Review: Beast

Idris Elba vs. a lion sounds like something you’d type in Google’s text-to-image generator. It’s also the plot of the latest survival thriller by director Baltasar Kormakur ( 2 Guns, Everest) starring Elba and Shartlo Copley.

Beast tells the story of a recently widowed Dr. Samuels (Idris Elba) and his two young daughters Meredith (Iyana Halley) and Norah (Leah Sava Jeffries) visiting his old friend Martin (Sharlto Copley) in South Africa. The families dream vacation to help them grieve the loss turns into a nightmare when they stumble upon a village that’s been viciously attacked by a lion.

After the lion attacks Martin, Dr. Samuels and his family find themselves under attack and crash their jeep. Stranded without cell service and unable to use the CB radio, the Samuels family wait for help while the lion waits for his moment to strike.

Beast is a man vs. nature film plucked out of the early 2000’s and released in 2022. Underneath this tale of a man trying to protect his family and friend from a ferocious lion, are stories about family and grief, friendship, grief, evil poachers, and the tranquility of nature and what those animals are willing to do to protect it.

Like most films survival thrillers, the film depends on people doing very stupid things at the worst time. Leah Sava Jeffries and Iyana Halley are excellent as Dr. Samuel’s young daughters. However, their characters are tasked with all of the tropes like leaving the vehicles when they shouldn’t, arguing about stuff that’s not important while a lion is trying to murder you, and lots and lots of screaming.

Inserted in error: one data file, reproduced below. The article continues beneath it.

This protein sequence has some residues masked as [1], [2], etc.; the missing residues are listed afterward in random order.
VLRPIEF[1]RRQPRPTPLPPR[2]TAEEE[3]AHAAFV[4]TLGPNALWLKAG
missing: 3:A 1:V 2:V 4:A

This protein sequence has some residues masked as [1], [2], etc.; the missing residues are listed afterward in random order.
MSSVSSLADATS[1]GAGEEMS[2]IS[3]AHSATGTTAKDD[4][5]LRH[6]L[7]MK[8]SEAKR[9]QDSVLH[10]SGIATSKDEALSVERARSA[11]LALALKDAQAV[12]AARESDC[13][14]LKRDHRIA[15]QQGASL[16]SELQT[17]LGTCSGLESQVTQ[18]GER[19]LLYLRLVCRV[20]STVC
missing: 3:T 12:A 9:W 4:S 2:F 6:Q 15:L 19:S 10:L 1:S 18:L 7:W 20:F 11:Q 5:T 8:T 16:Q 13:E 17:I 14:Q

Director Baltasar Kormakur does a fantastic job creating tension with tight camera shots that make you feel like you’re trapped in the car and he does an even better job building tension as characters try to avoid being killed. There are very few wasted moments in the films 93 minute runtime.

The lion has a high body count, is a killing machine, and survives a lot of things that should’ve probably killed him – it’s basically the Terminator. If there’s one glaring flaw, it’s how ridiculous the CGI looks during some of the lion attack scenes. It’s very noticeable but doesn’t take away from the enjoyment of the scenes.

Beast is a fun B-movie survival thriller that hits all its marks. It a great airplane movie and one of those movies that will play on basic cable for years to come.

Grade: B-